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All the binary connectives we have learned so far – conjunction, disjunction and exclusive disjunction, were commutative – the order of the propositions connected by them did not matter. Now, we will learn an important binary connective which is not commutative – the implication.

Definition: Implication

Let \(L\) be a set of propositions with the interpretation $I$ and the corresponding valuation function $[[]]_I$. An implication “\(\Rightarrow\)” is a Boolean function

\[\Rightarrow :=\begin{cases}L \times L & \mapsto L \\
(x,y) &\mapsto x \Rightarrow y.
\end{cases}\]

defined by the following truth table:

Truth Table of the Implication
$[[x]]_I$ $[[y]]_I$ $[[x \Rightarrow y]]_I$
\(1\) \(1\) \(1\)
\(0\) \(1\) \(1\)
\(1\) \(0\) \(0\)
\(0\) \(0\) \(1\)

We read the implication $x\Rightarrow y$

if $x$ then $y$”.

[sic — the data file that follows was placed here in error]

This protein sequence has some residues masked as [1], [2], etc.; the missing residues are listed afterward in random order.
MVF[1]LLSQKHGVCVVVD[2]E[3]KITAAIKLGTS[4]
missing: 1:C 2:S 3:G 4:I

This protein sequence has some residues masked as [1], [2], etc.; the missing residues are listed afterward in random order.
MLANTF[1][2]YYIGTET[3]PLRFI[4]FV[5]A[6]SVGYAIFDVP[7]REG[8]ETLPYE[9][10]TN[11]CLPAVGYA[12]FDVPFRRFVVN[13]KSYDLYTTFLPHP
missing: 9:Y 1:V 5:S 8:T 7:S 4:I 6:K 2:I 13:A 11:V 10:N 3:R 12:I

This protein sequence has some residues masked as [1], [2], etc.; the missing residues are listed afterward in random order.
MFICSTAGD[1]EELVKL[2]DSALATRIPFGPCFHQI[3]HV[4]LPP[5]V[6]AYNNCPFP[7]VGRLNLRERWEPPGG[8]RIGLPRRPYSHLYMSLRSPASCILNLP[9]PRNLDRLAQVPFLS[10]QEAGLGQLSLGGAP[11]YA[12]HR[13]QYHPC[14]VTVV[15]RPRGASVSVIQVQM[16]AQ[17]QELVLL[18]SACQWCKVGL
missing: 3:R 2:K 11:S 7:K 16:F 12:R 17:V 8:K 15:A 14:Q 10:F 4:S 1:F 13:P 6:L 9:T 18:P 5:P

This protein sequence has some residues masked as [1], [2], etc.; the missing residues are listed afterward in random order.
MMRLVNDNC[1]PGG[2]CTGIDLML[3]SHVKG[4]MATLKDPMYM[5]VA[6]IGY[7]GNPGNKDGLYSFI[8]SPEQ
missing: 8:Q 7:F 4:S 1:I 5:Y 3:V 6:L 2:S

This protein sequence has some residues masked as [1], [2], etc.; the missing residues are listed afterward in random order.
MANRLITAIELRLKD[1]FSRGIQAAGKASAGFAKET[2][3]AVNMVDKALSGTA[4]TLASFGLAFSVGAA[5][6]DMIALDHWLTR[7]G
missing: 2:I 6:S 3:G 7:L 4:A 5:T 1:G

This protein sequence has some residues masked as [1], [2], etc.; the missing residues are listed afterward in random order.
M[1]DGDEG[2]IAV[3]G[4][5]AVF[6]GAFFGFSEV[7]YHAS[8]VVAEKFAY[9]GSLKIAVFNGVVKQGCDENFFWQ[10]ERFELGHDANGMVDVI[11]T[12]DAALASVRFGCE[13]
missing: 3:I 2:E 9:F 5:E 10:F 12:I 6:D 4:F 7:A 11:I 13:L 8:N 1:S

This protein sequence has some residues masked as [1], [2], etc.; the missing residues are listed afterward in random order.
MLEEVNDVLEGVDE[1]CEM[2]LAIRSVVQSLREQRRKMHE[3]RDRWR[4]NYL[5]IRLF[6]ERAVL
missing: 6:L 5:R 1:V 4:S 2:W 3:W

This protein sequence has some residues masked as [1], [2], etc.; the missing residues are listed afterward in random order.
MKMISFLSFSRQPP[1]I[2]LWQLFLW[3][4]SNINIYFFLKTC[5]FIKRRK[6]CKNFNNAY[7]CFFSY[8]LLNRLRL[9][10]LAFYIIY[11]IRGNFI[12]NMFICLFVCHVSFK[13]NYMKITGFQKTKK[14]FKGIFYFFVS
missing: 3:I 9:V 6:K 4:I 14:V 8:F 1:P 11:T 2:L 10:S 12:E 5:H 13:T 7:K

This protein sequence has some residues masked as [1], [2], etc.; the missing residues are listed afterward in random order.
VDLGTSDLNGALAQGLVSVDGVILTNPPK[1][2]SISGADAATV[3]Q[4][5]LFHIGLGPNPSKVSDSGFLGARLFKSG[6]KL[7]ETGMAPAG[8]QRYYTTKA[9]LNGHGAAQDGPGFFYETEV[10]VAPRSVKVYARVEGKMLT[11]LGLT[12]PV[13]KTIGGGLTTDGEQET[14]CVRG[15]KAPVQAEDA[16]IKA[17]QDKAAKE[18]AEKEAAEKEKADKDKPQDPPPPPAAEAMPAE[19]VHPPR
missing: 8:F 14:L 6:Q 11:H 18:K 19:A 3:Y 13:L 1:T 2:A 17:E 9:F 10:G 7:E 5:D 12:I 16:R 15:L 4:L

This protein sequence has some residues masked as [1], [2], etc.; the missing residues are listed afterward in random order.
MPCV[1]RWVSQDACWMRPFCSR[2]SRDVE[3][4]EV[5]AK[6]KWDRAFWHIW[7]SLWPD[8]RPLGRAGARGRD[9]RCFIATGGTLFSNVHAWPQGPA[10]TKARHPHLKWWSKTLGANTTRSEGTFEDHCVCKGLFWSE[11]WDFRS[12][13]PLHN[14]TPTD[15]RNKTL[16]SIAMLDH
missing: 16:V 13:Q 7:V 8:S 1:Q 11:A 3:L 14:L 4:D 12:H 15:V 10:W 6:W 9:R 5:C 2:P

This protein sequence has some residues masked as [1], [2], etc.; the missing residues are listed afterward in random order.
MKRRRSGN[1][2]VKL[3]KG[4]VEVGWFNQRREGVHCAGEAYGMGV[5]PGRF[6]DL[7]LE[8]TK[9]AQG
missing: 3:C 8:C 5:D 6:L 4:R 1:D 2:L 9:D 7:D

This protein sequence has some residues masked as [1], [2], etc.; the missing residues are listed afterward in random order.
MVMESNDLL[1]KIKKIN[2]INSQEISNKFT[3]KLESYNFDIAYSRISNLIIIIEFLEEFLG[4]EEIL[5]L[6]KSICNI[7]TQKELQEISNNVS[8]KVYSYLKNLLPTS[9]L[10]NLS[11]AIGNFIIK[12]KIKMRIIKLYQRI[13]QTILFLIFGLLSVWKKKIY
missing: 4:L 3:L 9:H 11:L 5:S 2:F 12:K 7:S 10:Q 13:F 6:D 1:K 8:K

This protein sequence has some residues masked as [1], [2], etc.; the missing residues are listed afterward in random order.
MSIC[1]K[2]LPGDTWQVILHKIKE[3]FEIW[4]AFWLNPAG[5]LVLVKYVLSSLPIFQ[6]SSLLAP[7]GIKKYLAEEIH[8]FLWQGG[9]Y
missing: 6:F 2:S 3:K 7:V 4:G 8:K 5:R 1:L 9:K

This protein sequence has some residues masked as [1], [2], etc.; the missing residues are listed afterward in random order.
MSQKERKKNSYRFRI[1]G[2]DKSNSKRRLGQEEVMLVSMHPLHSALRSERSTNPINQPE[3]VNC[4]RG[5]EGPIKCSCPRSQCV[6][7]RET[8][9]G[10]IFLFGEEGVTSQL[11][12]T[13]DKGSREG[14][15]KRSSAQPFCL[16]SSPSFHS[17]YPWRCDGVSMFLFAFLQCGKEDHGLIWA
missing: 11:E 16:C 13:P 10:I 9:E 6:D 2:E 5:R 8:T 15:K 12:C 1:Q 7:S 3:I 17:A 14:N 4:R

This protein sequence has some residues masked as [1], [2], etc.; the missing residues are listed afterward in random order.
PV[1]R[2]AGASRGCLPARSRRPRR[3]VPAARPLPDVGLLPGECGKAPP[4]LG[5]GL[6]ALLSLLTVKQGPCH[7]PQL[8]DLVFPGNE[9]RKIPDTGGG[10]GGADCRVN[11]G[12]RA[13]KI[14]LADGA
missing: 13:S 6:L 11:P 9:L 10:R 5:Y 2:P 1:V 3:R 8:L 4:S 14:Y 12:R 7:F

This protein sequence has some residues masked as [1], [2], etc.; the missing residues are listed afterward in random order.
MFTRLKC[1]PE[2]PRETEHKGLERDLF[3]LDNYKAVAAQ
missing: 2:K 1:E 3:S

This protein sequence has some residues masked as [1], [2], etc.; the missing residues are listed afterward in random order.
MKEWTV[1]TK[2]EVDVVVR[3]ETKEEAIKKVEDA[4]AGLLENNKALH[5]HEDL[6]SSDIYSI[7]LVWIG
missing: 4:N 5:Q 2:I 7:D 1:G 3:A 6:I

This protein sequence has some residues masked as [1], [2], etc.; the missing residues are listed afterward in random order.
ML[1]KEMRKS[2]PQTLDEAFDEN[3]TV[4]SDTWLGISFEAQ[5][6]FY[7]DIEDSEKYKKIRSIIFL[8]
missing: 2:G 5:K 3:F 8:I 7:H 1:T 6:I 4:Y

Notes

  • It is apparent from the truth table that the implication is not commutative – the order of the propositions connected by it counts. Therefore, both propositions have specific names – the first one is called the antecedent, the second one the consequent.
  • The implication of two propositions is only false if a true antecedent implies a false consequent. This is called a contradiction. Note that a false antecedent can imply both a true and a false consequent, without creating a contradiction.
  • But if a true antecedent implies a true consequent, we say it is a valid argument.
  • There are more different readings of the implication $x\Rightarrow y$:
    • If $x$, then $y$.
    • $y$ follows from $x$.
    • $x$ is sufficient for $y$.
    • $y$ is necessary for $x$.
    • $y$, if $x$.
    • $x$, only if $y$.
  • It is helpful to think about the implication as a cause and effect chain.

| | | | | Contributors: bookofproofs | References: [7838]

1.Lemma: Implication as a Disjunction

2.Lemma: Negation of an Implication

3.Definition: Contrapositive


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Bibliography (further reading)

[7838] Kohar, Richard: “Basic Discrete Mathematics, Logic, Set Theory & Probability”, World Scientific, 2016

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